Religious objects and performance : testing the role of materiality

Whitehead, Amy Renee (2011). Religious objects and performance : testing the role of materiality. PhD thesis The Open University.

DOI: https://doi.org/10.21954/ou.ro.0000d3d6

Abstract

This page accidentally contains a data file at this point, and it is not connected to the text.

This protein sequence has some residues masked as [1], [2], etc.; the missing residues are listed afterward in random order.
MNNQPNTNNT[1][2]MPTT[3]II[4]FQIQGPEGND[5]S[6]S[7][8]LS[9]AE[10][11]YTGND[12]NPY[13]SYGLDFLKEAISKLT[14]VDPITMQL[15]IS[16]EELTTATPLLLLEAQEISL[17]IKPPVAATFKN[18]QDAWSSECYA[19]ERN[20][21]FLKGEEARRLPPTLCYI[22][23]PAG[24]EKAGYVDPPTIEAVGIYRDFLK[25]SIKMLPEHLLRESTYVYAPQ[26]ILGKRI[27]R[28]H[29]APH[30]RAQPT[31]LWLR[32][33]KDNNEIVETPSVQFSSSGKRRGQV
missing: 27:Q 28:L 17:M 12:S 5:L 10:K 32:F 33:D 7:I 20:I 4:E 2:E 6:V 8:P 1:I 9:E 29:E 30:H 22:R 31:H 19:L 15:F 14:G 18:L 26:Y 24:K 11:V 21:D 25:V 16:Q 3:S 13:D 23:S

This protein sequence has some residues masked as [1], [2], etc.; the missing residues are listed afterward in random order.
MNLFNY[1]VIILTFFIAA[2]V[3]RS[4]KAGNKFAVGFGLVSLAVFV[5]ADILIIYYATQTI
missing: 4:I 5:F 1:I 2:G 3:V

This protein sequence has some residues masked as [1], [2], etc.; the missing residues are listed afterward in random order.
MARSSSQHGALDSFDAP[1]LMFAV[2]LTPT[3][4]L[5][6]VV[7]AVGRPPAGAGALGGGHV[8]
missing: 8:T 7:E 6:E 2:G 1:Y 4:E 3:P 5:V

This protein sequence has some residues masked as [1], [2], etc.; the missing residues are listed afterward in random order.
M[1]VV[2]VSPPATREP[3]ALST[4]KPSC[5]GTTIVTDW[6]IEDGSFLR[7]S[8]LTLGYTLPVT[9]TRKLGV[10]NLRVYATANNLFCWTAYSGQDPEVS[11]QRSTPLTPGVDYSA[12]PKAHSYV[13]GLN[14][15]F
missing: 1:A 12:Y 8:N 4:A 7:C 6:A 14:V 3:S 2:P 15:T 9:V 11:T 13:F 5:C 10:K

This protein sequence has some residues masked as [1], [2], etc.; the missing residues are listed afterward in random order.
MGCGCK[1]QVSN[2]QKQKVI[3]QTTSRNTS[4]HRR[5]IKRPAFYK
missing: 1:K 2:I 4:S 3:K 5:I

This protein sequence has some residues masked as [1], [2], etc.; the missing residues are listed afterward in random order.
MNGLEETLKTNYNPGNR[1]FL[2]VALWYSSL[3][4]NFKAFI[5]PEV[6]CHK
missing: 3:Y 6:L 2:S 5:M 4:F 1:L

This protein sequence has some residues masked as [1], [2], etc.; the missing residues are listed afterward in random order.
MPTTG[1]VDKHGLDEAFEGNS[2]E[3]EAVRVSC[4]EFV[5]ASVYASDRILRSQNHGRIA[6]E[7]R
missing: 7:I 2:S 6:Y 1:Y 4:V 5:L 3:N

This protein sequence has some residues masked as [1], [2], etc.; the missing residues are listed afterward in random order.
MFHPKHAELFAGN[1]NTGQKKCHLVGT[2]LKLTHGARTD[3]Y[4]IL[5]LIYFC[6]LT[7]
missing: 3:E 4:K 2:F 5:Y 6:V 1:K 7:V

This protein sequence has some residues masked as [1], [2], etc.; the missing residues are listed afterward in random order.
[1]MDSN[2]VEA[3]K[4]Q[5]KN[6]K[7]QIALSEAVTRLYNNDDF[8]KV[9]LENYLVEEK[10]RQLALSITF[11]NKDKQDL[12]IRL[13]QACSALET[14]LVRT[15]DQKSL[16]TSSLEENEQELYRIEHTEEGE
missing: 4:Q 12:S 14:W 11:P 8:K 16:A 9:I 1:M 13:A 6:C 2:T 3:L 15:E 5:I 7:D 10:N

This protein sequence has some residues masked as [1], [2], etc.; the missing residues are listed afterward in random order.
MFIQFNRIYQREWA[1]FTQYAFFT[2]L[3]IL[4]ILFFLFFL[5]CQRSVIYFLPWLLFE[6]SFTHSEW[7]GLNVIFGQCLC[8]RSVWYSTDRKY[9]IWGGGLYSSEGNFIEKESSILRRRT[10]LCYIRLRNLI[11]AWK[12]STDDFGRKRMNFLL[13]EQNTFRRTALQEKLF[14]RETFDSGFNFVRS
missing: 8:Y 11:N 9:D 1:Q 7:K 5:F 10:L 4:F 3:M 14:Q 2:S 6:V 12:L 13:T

This thesis addresses the problematic nature of religious materiality in Western discourses, illustrated by its typical relegation to being representational instead of sensual, embodied or tangible. Two ethnographic accounts highlight the prominent role that materiality plays in vernacular religious contexts in contemporary England and Spain. With a focus on offerings and gift giving, the practices and performances that take place in relation to statue forms of Our Lady of Avalon (the Glastonbury Goddess) in her temple, and the Virgin of Alcala de los Gazules, Andalusia, in her shrine, exemplify an aspect of the lived, everyday reality of religion. In these contexts, in tension with religious doctrine, the relationships that take place between statues and devotees show that instead of being mere objects, statues of the Goddess and Virgin are subjective, relational participants in ceremony, rites and ritual, and they play central roles in how human relationships with the divine are maintained and negotiated. Using the discourses of animism and fetishism to test the role of materiality, this thesis further considers how making offerings to statues exemplifies a form of Western animism (different from Tylorean animism where alien spirits inhabit dead matter) where objects and subjects bring each other into coinspired, co-relational being through encounters. Here, 'subjecthood' is achieved through relationships and relational encounters, and a multiplicity of ontological possibilities emerge which challenge commonly accepted modem dualisms, i.e. subject/object, mind/matter.

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